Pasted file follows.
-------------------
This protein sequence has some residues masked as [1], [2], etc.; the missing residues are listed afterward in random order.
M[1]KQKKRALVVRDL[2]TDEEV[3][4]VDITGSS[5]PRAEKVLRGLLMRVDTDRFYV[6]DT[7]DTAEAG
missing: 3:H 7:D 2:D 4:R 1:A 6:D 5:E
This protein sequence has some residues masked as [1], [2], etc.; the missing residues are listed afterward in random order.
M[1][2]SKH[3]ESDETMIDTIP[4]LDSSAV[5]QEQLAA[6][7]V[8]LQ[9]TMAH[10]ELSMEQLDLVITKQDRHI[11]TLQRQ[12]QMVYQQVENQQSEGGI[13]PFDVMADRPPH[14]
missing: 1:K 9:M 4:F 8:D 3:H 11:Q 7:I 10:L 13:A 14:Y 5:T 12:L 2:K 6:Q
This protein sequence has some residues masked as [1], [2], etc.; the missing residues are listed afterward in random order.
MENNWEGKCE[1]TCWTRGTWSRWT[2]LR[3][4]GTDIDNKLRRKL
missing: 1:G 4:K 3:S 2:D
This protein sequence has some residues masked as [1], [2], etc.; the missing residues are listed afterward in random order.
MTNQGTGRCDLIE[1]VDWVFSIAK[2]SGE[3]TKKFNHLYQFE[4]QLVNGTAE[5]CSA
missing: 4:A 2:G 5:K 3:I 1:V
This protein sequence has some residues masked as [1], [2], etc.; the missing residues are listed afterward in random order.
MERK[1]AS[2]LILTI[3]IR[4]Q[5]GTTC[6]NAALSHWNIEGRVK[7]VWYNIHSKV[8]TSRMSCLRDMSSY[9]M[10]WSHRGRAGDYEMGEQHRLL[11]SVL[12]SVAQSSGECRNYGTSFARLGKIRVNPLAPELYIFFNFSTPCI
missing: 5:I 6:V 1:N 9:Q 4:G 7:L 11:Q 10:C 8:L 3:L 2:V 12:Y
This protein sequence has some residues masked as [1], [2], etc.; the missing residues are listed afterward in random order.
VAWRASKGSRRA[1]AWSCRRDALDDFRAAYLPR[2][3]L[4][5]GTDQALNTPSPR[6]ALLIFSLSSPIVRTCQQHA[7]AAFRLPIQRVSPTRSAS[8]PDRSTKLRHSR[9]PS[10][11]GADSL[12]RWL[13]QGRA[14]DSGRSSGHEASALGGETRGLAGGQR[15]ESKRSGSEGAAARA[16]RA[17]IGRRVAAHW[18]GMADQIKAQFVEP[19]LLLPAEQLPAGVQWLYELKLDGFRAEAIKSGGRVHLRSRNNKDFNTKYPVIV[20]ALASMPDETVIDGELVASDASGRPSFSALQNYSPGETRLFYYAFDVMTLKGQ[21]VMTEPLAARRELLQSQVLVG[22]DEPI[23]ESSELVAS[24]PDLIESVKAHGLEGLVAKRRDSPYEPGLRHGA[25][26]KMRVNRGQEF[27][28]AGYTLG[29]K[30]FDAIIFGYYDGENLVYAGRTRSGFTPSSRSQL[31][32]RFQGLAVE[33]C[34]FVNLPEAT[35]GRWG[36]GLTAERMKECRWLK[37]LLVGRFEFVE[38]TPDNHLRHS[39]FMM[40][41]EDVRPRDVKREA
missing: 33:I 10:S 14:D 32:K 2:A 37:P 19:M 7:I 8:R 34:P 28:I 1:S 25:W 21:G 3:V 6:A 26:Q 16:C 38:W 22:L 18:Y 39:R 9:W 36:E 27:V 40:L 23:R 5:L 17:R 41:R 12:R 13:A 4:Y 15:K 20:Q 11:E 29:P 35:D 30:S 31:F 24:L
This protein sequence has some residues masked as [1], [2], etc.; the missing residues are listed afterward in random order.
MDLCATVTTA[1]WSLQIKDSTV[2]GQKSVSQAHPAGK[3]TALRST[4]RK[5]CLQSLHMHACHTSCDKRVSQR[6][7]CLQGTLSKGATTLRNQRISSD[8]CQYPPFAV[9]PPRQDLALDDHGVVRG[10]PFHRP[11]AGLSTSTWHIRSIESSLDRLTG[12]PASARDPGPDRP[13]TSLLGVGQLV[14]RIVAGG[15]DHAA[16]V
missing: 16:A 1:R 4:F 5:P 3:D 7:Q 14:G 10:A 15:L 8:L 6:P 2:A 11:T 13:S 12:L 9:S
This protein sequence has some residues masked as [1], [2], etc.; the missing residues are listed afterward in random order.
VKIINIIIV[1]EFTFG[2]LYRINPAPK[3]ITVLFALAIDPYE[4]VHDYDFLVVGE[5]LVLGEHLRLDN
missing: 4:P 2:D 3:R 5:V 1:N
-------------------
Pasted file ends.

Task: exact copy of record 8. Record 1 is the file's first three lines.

This protein sequence has some residues masked as [1], [2], etc.; the missing residues are listed afterward in random order.
VKIINIIIV[1]EFTFG[2]LYRINPAPK[3]ITVLFALAIDPYE[4]VHDYDFLVVGE[5]LVLGEHLRLDN
missing: 4:P 2:D 3:R 5:V 1:N